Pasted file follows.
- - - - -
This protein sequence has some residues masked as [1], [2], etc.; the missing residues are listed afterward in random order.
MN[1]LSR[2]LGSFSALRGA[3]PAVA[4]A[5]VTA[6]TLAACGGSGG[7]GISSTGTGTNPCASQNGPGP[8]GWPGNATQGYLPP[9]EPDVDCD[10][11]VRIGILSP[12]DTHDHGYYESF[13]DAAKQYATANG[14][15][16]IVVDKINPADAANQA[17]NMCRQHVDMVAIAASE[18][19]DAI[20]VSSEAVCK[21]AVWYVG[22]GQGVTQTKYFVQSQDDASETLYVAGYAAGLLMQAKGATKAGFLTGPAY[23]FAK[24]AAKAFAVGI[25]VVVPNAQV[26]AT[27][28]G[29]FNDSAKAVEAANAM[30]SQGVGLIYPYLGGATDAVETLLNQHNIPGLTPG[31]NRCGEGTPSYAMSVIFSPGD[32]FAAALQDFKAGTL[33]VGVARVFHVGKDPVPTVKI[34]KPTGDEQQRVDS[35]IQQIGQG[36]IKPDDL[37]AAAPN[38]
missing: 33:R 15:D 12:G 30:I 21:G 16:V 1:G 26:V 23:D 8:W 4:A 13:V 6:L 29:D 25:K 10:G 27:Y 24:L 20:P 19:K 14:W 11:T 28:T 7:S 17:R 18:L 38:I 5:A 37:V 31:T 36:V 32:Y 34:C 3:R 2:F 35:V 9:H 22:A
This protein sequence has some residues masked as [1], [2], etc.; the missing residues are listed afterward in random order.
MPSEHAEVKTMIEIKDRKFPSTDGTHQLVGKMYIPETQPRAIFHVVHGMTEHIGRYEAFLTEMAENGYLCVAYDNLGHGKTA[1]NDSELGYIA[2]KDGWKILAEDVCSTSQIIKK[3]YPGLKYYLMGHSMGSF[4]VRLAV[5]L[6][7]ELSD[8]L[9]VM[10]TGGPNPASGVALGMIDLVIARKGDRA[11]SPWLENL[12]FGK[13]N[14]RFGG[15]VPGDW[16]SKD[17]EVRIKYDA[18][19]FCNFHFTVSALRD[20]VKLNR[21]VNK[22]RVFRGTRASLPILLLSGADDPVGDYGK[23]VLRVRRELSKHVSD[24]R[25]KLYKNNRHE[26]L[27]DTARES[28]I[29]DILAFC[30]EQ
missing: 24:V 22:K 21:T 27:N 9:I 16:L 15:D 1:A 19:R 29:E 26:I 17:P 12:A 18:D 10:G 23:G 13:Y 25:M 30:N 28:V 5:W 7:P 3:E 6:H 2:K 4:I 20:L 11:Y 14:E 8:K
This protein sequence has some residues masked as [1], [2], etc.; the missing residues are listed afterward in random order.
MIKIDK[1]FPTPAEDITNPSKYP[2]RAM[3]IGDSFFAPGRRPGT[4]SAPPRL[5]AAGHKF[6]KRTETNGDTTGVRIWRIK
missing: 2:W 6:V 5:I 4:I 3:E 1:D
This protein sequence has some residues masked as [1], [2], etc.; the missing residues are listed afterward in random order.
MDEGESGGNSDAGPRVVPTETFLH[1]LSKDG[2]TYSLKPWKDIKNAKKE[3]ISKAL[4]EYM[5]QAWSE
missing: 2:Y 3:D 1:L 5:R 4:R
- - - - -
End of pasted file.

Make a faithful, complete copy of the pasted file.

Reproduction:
This protein sequence has some residues masked as [1], [2], etc.; the missing residues are listed afterward in random order.
MN[1]LSR[2]LGSFSALRGA[3]PAVA[4]A[5]VTA[6]TLAACGGSGG[7]GISSTGTGTNPCASQNGPGP[8]GWPGNATQGYLPP[9]EPDVDCD[10][11]VRIGILSP[12]DTHDHGYYESF[13]DAAKQYATANG[14][15][16]IVVDKINPADAANQA[17]NMCRQHVDMVAIAASE[18][19]DAI[20]VSSEAVCK[21]AVWYVG[22]GQGVTQTKYFVQSQDDASETLYVAGYAAGLLMQAKGATKAGFLTGPAY[23]FAK[24]AAKAFAVGI[25]VVVPNAQV[26]AT[27][28]G[29]FNDSAKAVEAANAM[30]SQGVGLIYPYLGGATDAVETLLNQHNIPGLTPG[31]NRCGEGTPSYAMSVIFSPGD[32]FAAALQDFKAGTL[33]VGVARVFHVGKDPVPTVKI[34]KPTGDEQQRVDS[35]IQQIGQG[36]IKPDDL[37]AAAPN[38]
missing: 33:R 15:D 12:G 30:I 21:G 16:V 1:G 26:V 23:D 8:W 4:A 13:V 6:L 29:D 25:K 10:G 27:Y 24:L 20:P 19:K 14:W 11:T 28:T 7:S 17:R 18:L 38:I 5:A 37:V 31:T 36:V 32:Y 34:C 3:R 2:F 35:V 9:H 22:A
This protein sequence has some residues masked as [1], [2], etc.; the missing residues are listed afterward in random order.
MPSEHAEVKTMIEIKDRKFPSTDGTHQLVGKMYIPETQPRAIFHVVHGMTEHIGRYEAFLTEMAENGYLCVAYDNLGHGKTA[1]NDSELGYIA[2]KDGWKILAEDVCSTSQIIKK[3]YPGLKYYLMGHSMGSF[4]VRLAV[5]L[6][7]ELSD[8]L[9]VM[10]TGGPNPASGVALGMIDLVIARKGDRA[11]SPWLENL[12]FGK[13]N[14]RFGG[15]VPGDW[16]SKD[17]EVRIKYDA[18][19]FCNFHFTVSALRD[20]VKLNR[21]VNK[22]RVFRGTRASLPILLLSGADDPVGDYGK[23]VLRVRRELSKHVSD[24]R[25]KLYKNNRHE[26]L[27]DTARES[28]I[29]DILAFC[30]EQ
missing: 24:V 22:K 21:T 27:N 9:I 16:L 15:D 1:A 19:R 29:E 26:I 17:P 12:A 18:D 10:G 23:G 13:Y 25:M 30:N 28:V 5:W 7:P 3:E 6:H 2:K 4:I 20:L 11:Y 14:E 8:K
This protein sequence has some residues masked as [1], [2], etc.; the missing residues are listed afterward in random order.
MIKIDK[1]FPTPAEDITNPSKYP[2]RAM[3]IGDSFFAPGRRPGT[4]SAPPRL[5]AAGHKF[6]KRTETNGDTTGVRIWRIK
missing: 2:W 6:V 5:I 4:I 3:E 1:D
This protein sequence has some residues masked as [1], [2], etc.; the missing residues are listed afterward in random order.
MDEGESGGNSDAGPRVVPTETFLH[1]LSKDG[2]TYSLKPWKDIKNAKKE[3]ISKAL[4]EYM[5]QAWSE
missing: 2:Y 3:D 1:L 5:R 4:R